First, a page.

Bridget Anderson's lucid and compelling study of mobility explores the distinction between migrant and citizen by focusing on "the community of value."  Not only "good citizens" comprise the community of value, Professor Anderson tells us; it is also defined from the outside by the non-citizen and from the inside by the "failed citizen," such as the criminal, the teenage mother, and the so-called benefit scrounger--in short, anyone deemed to be a burden to society.  By juxtaposing good citizens, failed citizens, and non-citizens, Professor Anderson brings into relief the boundaries of community and the roles its various members play in maintaining and challenging them.  

    Read more about Professor Anderson's thoughts on mobility, migration, and citizenship and her October 6, 2016 keynote address at the Santa Cruz Museum of Art & History in Good Times.

  • Rethinking Migration Conference Video

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    Keynote: Serial Labor Migration

    Rhacel Salazar Parreñas, Professor of Sociology and Gender Studies at the University of Southern California, presented "Serial Labor Migration:  Exclusion and Domestic Worker Patterns of Temporary Labor Migration," the opening keynote at the conference, Rethinking Migration, at the Merrill Cultural Center at UC Santa Cruz on May 6, 2016. Catherine Ramírez, CLRC director and Associate Professor of Latin American and Latino Studies at UC Santa Cruz, greeted attendees and introduced Professor Parreñas.  Rethinking Migration culminated Borders and Belonging, a series of events on human migration that the CLRC mounted in the spring of 2016, and helped lead up to Non-citizenship, our 2016-17 Andrew W. Mellon Foundation John E. Sawyer Seminar.
  • Rethinking Migration Panel 1

    Panel 1: Labor and Precarity

    In this first panel on May 6, 2016, Shannon Gleeson of Cornell University and Marcel Paret of the University of Utah co-presented "Precarity and Agency through a Migration Lens."  Sarah Swider of Wayne State University shared her paper "Employment Configurations: A Spatial Analysis of Precarious Labor."  And Steve McKay from UC Santa Cruz presented "Agents of Precarity:  Intermediaries, Institutions and the Vulnerable Lives of Migrant Workers."  Veronica Terriquez, Associate Professor of Sociology at UC Santa Cruz, moderated.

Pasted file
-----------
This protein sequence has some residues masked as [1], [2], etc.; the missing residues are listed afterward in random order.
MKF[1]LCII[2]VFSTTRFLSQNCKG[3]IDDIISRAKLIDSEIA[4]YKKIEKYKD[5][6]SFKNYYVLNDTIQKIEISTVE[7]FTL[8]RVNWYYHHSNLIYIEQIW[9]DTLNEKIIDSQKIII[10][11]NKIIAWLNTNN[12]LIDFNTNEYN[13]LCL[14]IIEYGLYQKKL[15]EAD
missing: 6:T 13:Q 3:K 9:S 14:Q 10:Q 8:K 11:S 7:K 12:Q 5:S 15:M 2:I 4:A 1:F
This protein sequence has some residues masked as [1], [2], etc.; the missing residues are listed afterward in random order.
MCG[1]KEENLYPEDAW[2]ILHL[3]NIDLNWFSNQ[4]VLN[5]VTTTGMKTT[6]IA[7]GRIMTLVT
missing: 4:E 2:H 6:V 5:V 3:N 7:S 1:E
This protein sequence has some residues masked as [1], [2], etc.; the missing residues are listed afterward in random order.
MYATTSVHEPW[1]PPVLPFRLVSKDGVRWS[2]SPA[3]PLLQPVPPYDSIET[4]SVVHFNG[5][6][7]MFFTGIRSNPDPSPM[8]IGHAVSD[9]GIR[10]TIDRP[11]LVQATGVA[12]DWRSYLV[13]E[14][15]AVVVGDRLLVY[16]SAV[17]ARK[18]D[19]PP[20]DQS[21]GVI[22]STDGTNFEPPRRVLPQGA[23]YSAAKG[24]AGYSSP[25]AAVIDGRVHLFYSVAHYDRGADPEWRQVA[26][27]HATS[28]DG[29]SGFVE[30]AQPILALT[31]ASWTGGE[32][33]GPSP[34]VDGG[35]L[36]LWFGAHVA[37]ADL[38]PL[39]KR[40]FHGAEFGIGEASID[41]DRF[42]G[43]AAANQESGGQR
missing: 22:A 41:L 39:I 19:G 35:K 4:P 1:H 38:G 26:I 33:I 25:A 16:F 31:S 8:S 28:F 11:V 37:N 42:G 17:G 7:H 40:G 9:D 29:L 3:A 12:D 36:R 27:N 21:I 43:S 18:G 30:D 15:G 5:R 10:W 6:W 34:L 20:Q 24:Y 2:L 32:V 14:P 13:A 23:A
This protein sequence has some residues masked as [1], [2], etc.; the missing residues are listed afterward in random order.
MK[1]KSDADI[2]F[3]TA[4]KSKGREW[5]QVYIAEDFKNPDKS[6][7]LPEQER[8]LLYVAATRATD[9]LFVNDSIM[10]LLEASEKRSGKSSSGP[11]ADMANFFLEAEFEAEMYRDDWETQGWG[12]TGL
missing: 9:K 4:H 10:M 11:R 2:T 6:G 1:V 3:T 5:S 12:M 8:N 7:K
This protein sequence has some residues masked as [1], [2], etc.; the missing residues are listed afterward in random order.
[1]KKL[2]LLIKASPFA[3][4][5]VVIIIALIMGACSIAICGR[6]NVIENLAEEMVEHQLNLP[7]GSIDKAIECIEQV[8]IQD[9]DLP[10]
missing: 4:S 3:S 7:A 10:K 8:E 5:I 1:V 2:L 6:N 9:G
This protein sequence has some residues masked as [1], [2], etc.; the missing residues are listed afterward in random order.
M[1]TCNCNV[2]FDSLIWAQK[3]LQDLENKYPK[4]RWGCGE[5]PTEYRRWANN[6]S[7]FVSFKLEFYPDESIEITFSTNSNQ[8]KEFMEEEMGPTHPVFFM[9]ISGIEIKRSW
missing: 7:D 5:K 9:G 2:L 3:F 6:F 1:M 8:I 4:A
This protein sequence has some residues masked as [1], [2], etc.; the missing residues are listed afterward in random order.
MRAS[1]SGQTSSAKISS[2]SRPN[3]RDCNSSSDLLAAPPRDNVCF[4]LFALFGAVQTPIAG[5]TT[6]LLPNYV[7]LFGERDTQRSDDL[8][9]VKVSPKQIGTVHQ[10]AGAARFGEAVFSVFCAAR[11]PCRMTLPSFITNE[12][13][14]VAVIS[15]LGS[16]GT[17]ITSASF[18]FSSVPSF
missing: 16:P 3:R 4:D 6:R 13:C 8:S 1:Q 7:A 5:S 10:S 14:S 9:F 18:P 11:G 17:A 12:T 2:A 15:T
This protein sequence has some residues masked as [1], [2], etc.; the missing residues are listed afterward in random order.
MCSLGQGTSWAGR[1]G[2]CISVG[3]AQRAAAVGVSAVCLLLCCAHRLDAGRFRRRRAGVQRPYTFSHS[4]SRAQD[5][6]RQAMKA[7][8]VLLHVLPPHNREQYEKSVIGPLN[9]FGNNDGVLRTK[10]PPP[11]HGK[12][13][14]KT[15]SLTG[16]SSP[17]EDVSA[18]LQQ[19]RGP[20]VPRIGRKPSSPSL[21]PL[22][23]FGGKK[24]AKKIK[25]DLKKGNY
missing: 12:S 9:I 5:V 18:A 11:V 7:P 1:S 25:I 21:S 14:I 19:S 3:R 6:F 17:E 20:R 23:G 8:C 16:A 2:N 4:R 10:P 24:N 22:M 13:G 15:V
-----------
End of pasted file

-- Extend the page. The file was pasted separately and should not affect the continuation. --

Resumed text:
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    Panel 2: (Il)legality and (In)security

    In this second panel, Lisa Marie Cacho of the University of Illinois, Urbana-Champaign, presented "De Facto Status Crime: Legitimizing Violence, Legalizing Discrimination."  Felicity Amaya Schaeffer, Associate Professor of Feminist Studies at UC Santa Cruz, presented "Remote Identification:  Criminalizing the 'Hidden Intent' of Migrant Embodiment."  And Susan. B. Coutin from UC Irvine presented on "Deferral," a key and emerging term in the study of migration.  Professor Gabriela Arredondo of Latin American and Latino Studies at UC Santa Cruz moderated.
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    Panel 3: Detention, Deportation, Asylum

    In this third panel, Leisy Abrego from UCLA presented "Central American Women and Girls:  A Gendered View of Forced Migration."  Rachel Lewis from George Mason University shared her paper "Precarious Temporality: Neoliberalism, Sexual Citizenship, and the Global Deportation Regime."  Daniel Kanstroom from Boston College Law School wrapped up the evening with "The Forgotten Deported:  Towards Better Understanding and a Declaration of Rights."  Professor Pat Zavella of Latin American and Latino Studies at UC Santa Cruz moderated.
  • Keynote Alicia Camacho

    Keynote: Defending Migrancy

    On the second day of the conference, May 7, 2016, Alicia Schmidt Camacho, Professor of American Studies and Ethnicity, Race, and Migration at Yale University, delivered the opening keynote, "Defending Migrancy:  In/against the Violent Orders of State Sovereignty and Transnational Capitalism," at the Merrill Cultural Center.  The Chicano Latino Research Center's director, Catherine Ramírez, welcomed attendees back, summarized the previous day's proceedings, and introduced Professor Camacho.